Both parishes have the missalettes that include the readings and Mass parts up until Thanksgiving. We cannot put those in the pews for shared use, but we can and are giving them to parishioners for their own use. They are available in the back of church for anyone who wishes to use them. To use them you can bring them to church every time you come, but you cannot leave them in church. You must bring them with you and take them back home with you if you wish to use them again. Any that are left in the pews will have to be thrown away.
The diocese asked that every parish take up the Holy Land collection that normally takes place on Good Friday sometime in September (this month). I began the collection last weekend and will still have the baskets at the entrance of both churches this weekend for those able to contribute to this collection.
October is considered “Mission Month” in the Catholic Church, and one of the many ways to participate in missionary activity is through the celebration of World Mission Sunday. This year, the 94th annual World Mission Sunday will take place in just three weeks, October 18th. Through the direction of the Society for the Propagation of the Faith, our diocesan Mission Office oversees this collection that connects us with the loving work of missionaries throughout the world as well as local efforts taking place here in our own diocese. Since most of us are not able to leave home and family to engage in these missionary activities, our contributions still allow us to become true Missionary Disciples.
This year’s theme is “Here Am I, Send Me.”
As always, World Mission Sunday collection funds will go to the Society for the Propagation of the Faith, a world-wide Catholic network of mission cooperation, which enables the gospel message to be shared with some of the most marginalized of our brothers and sisters on all ends of the earth. This is our opportunity as Catholics to carry out our baptismal call as missionary disciples. Both our monetary contributions and our prayers will help train teachers and catechists to proclaim their faith and educate others, as well as help build churches and chapels in mission stations and dioceses throughout the world. Thank you for your contributions to this wonderful effort.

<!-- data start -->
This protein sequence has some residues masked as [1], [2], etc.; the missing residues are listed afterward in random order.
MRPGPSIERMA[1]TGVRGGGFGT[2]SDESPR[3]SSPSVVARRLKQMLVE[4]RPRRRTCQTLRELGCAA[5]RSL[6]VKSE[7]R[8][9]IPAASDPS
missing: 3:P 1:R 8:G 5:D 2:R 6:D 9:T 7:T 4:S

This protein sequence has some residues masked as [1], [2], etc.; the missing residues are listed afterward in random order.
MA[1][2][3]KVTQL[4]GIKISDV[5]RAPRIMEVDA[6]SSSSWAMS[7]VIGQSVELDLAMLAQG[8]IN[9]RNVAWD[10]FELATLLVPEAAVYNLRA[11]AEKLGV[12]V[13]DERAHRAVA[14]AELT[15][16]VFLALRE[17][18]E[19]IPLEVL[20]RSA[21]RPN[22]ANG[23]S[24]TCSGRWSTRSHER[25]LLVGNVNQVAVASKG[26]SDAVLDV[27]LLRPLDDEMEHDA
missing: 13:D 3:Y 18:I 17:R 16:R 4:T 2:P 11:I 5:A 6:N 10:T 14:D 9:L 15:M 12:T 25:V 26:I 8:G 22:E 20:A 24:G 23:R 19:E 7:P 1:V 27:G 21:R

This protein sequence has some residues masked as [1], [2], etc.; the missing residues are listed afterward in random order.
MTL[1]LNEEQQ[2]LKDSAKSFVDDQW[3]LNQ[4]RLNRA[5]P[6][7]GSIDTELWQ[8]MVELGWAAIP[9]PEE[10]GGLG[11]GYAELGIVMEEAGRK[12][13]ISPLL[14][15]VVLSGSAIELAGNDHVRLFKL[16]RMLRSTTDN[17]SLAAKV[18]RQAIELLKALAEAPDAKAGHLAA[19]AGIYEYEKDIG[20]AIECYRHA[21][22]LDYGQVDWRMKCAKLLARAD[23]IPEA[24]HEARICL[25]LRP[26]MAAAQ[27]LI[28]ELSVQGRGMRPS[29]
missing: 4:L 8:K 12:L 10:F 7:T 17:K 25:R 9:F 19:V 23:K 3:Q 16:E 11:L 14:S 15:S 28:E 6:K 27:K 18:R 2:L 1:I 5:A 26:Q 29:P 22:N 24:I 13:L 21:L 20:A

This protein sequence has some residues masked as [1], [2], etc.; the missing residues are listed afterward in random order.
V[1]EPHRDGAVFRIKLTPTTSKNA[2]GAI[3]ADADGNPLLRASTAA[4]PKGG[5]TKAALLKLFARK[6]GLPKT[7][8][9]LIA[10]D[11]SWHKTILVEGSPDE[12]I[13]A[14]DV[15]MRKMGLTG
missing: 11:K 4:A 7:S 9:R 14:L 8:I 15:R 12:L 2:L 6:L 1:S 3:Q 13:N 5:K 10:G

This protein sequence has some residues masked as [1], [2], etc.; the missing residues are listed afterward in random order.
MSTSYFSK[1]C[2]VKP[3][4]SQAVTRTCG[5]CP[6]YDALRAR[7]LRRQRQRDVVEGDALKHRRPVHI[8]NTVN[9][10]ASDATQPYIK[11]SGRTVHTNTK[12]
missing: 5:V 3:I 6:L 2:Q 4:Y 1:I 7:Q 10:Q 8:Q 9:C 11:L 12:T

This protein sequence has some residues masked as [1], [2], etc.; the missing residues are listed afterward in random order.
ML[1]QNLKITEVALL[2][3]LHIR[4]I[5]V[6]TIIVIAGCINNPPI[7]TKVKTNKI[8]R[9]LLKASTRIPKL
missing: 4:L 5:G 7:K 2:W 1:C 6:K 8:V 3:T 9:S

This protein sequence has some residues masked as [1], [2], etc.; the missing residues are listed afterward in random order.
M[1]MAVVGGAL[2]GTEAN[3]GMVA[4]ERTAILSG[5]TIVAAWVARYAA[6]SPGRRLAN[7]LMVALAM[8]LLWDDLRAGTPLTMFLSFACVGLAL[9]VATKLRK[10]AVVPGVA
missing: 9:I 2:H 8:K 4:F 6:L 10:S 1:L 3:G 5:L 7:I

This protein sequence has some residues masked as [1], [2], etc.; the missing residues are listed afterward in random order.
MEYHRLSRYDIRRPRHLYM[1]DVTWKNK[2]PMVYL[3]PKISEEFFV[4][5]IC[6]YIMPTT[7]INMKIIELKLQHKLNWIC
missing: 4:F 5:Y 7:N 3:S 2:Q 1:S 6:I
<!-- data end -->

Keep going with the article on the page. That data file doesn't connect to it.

I just received a memo from Fr. Frank Pavone, National Director of Priests for Life. While I am not going to endorse everything he says, its website states that Priests for Life “receives a constant stream of letters from bishops across the nation thanking us for the service we provide to the priests and laity of their dioceses.” Priests for Life is committed to proclaiming and applying the teachings of the Church on political responsibility, as expressed by the United States bishops in “Living the Gospel of Life” (1998). We are completely non-partisan; neither are we afraid of the fact that people, upon understanding the Church’s teaching on the primacy of the right to life, will draw the practical conclusion that they should vote for a pro-life candidate. Our business is not to work for any particular party, but neither is our business to obscure the concrete implications of the Church’s teaching in the political arena.” The memo I received lists some interesting bullet points about President Trump’s prolife support. You can see this list at: www.ProLifePresident.com.